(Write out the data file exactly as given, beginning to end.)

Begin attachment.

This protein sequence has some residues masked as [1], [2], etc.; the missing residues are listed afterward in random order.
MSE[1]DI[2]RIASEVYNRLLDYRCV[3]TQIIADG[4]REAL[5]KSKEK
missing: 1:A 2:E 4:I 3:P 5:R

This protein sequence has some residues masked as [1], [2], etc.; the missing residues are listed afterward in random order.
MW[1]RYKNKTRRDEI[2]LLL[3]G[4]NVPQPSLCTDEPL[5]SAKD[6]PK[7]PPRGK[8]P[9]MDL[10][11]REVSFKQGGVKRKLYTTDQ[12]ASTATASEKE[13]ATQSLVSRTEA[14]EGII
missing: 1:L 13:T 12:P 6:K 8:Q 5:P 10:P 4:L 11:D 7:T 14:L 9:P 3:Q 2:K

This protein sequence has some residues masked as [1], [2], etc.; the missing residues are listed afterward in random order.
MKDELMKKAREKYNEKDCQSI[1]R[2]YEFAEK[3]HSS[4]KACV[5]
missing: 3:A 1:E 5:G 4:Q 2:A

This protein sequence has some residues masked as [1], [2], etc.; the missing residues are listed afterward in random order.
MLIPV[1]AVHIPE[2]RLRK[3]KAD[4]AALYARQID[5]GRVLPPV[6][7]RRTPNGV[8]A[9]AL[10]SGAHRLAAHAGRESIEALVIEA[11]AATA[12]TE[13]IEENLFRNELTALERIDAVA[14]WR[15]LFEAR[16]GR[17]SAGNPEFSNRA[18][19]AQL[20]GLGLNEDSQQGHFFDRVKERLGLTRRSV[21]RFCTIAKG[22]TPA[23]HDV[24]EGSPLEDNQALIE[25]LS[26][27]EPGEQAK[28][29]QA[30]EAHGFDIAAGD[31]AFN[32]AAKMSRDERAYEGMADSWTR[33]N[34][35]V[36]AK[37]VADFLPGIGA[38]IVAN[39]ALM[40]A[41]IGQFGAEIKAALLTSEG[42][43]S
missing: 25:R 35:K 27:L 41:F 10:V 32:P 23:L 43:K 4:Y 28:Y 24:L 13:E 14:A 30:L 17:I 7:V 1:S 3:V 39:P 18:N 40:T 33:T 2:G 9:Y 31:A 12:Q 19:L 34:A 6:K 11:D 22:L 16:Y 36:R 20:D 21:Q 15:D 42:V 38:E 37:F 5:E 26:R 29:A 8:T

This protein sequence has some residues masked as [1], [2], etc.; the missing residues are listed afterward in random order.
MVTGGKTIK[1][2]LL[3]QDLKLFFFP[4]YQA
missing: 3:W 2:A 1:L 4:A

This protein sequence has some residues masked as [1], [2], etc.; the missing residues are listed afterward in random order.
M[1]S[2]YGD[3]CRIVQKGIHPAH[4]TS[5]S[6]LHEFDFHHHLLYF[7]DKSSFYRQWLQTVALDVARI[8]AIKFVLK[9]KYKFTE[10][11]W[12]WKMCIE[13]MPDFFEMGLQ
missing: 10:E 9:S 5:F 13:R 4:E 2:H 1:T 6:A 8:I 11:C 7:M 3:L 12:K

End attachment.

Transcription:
This protein sequence has some residues masked as [1], [2], etc.; the missing residues are listed afterward in random order.
MSE[1]DI[2]RIASEVYNRLLDYRCV[3]TQIIADG[4]REAL[5]KSKEK
missing: 1:A 2:E 4:I 3:P 5:R

This protein sequence has some residues masked as [1], [2], etc.; the missing residues are listed afterward in random order.
MW[1]RYKNKTRRDEI[2]LLL[3]G[4]NVPQPSLCTDEPL[5]SAKD[6]PK[7]PPRGK[8]P[9]MDL[10][11]REVSFKQGGVKRKLYTTDQ[12]ASTATASEKE[13]ATQSLVSRTEA[14]EGII
missing: 1:L 13:T 12:P 6:K 8:Q 5:P 10:P 4:L 11:D 7:T 14:L 9:P 3:Q 2:K

This protein sequence has some residues masked as [1], [2], etc.; the missing residues are listed afterward in random order.
MKDELMKKAREKYNEKDCQSI[1]R[2]YEFAEK[3]HSS[4]KACV[5]
missing: 3:A 1:E 5:G 4:Q 2:A

This protein sequence has some residues masked as [1], [2], etc.; the missing residues are listed afterward in random order.
MLIPV[1]AVHIPE[2]RLRK[3]KAD[4]AALYARQID[5]GRVLPPV[6][7]RRTPNGV[8]A[9]AL[10]SGAHRLAAHAGRESIEALVIEA[11]AATA[12]TE[13]IEENLFRNELTALERIDAVA[14]WR[15]LFEAR[16]GR[17]SAGNPEFSNRA[18][19]AQL[20]GLGLNEDSQQGHFFDRVKERLGLTRRSV[21]RFCTIAKG[22]TPA[23]HDV[24]EGSPLEDNQALIE[25]LS[26][27]EPGEQAK[28][29]QA[30]EAHGFDIAAGD[31]AFN[32]AAKMSRDERAYEGMADSWTR[33]N[34][35]V[36]AK[37]VADFLPGIGA[38]IVAN[39]ALM[40]A[41]IGQFGAEIKAALLTSEG[42][43]S
missing: 25:R 35:K 27:L 41:F 10:V 32:P 23:L 43:K 4:Y 28:Y 24:L 13:E 14:A 30:L 17:I 7:V 1:S 3:V 39:P 18:N 40:T 33:T 2:G 9:Y 31:A 12:Q 19:L 34:A 6:K 11:D 22:L 16:Y 36:R 20:D 21:Q 15:D 42:V 38:E 37:F 5:E 26:R 29:A 8:T

This protein sequence has some residues masked as [1], [2], etc.; the missing residues are listed afterward in random order.
MVTGGKTIK[1][2]LL[3]QDLKLFFFP[4]YQA
missing: 3:W 2:A 1:L 4:A

This protein sequence has some residues masked as [1], [2], etc.; the missing residues are listed afterward in random order.
M[1]S[2]YGD[3]CRIVQKGIHPAH[4]TS[5]S[6]LHEFDFHHHLLYF[7]DKSSFYRQWLQTVALDVARI[8]AIKFVLK[9]KYKFTE[10][11]W[12]WKMCIE[13]MPDFFEMGLQ
missing: 10:E 9:S 5:F 13:R 4:E 2:H 1:T 6:A 8:I 11:C 7:M 3:L 12:K